Students give blood to save lives

By Allie Love

As a needle punctures her skin, senior Mackenzie Acree flinches from the pain on Thursday, Oct. 27 at the Blood Drive. “I don’t usually mind needles, but this was different,” Acree said. “It hurt when she put in the needle, but after I couldn’t feel anything.”

Shelby Rayburn, writer

Laughter and nervous whispers coming from the snack table filled the auxiliary gym on Wednesday, Oct. 26 as students and staff waited to donate blood at the StuCo-sponsored blood drive. Over 130 people made their way to the auxiliary gym throughout the day, in hopes of giving blood.

Each donor saved two lives with the blood they gave, which is why most chose to donate.

“I had not given blood before and I wanted to contribute to the cause,” junior Susan Dietrich said. “My mom gives blood every year and I wanted to help too.”

Other students also had positive feelings about donating blood.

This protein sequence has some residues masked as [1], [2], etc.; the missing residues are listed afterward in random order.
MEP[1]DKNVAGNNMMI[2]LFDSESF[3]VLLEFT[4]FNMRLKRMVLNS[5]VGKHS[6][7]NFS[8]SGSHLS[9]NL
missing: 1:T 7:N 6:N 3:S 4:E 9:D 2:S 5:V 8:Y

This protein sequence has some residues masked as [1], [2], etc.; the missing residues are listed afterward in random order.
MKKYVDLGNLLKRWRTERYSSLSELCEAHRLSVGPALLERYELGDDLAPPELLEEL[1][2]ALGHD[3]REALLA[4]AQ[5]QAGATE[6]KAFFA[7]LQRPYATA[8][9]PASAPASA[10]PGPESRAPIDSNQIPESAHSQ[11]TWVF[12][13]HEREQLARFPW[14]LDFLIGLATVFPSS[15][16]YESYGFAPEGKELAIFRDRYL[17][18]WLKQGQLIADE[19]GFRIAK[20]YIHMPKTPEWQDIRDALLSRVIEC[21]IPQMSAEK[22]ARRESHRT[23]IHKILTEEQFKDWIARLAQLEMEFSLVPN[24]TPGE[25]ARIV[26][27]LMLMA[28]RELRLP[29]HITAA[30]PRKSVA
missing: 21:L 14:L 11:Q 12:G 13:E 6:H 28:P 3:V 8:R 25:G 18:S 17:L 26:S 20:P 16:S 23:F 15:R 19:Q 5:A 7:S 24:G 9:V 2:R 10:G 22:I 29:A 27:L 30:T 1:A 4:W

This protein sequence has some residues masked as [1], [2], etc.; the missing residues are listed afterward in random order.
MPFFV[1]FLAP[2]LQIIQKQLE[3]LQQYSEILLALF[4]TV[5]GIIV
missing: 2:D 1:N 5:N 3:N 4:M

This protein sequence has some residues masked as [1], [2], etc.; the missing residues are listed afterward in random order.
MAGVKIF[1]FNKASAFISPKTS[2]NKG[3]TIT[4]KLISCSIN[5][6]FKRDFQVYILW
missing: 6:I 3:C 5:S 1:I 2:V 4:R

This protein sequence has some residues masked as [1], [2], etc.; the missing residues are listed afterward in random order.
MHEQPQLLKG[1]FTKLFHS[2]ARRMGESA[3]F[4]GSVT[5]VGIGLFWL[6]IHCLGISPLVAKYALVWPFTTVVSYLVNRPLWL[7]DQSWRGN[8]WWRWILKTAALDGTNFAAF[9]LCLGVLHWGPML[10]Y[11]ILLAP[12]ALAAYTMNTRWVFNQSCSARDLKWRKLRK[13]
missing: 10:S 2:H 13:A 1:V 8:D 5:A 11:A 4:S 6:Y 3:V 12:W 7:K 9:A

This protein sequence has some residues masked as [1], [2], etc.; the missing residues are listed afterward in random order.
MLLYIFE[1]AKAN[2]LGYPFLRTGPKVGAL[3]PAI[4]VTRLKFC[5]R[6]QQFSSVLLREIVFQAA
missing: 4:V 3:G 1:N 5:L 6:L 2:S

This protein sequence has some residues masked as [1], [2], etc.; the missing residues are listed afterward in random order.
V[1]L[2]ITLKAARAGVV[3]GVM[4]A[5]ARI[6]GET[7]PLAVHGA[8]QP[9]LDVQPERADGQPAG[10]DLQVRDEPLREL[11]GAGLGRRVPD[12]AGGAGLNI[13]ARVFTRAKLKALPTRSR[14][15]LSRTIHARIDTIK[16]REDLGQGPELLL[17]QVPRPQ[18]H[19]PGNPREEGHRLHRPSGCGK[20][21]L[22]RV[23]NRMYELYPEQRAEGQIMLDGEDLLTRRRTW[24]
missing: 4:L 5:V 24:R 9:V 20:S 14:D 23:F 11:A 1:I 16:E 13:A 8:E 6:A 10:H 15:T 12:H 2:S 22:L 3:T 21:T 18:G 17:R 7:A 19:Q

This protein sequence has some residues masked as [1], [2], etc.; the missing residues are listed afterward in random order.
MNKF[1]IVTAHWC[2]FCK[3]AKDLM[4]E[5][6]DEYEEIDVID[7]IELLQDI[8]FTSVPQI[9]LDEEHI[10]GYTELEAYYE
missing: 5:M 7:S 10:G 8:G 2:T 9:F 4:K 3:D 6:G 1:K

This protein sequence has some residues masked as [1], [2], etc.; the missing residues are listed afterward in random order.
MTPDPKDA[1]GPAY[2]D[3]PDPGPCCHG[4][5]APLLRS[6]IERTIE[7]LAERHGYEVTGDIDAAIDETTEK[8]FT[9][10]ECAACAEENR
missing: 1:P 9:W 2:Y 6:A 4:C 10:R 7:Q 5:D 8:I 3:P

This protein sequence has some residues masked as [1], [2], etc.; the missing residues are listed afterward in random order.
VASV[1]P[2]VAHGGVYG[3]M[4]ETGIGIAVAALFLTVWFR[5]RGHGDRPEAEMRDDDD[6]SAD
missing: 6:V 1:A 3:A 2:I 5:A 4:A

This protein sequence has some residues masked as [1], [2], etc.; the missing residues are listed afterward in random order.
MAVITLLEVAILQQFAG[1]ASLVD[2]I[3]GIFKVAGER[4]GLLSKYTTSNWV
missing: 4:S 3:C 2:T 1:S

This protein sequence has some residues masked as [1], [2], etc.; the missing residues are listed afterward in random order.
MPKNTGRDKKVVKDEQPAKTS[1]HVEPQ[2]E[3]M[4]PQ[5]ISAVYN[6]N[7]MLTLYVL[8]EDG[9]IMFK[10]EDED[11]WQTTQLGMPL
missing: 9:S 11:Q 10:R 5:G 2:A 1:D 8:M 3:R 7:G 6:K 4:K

“I feel like if I can help a person and make their day by giving them blood they need, it makes me feel good about myself,” senior Laura Blaine said.
Seven teachers did their part this year by taking part in the blood drive alongside their students. One teacher had a slightly different story behind his donation reasoning.

“Ihave given three times before and I pretty much know that I am going to need it at some point so why not give it to someone else who needs it,” math teacher Alex Houlton said. “It’s just a lot of people helping people.”

According to StuCo, each student that participated gave a pint of blood for a school total of 81 units of blood and the drive’s donation saved up to 243 lives, 240 of those lives saved lived in the Kansas City area. While the benefits of donating blood could have been positive, giving it did have some medical down sides.

“It made me nervous. I was sitting next to [senior] Gabby Boyd and she passed out,” Blaine said. “But I was also sitting around my friends which made me more relaxed.”

This gratifying feeling was one shared by many who gave blood.

“I felt happy,” junior Marisol Guerrero said. “Everyone should feel happy after helping people.

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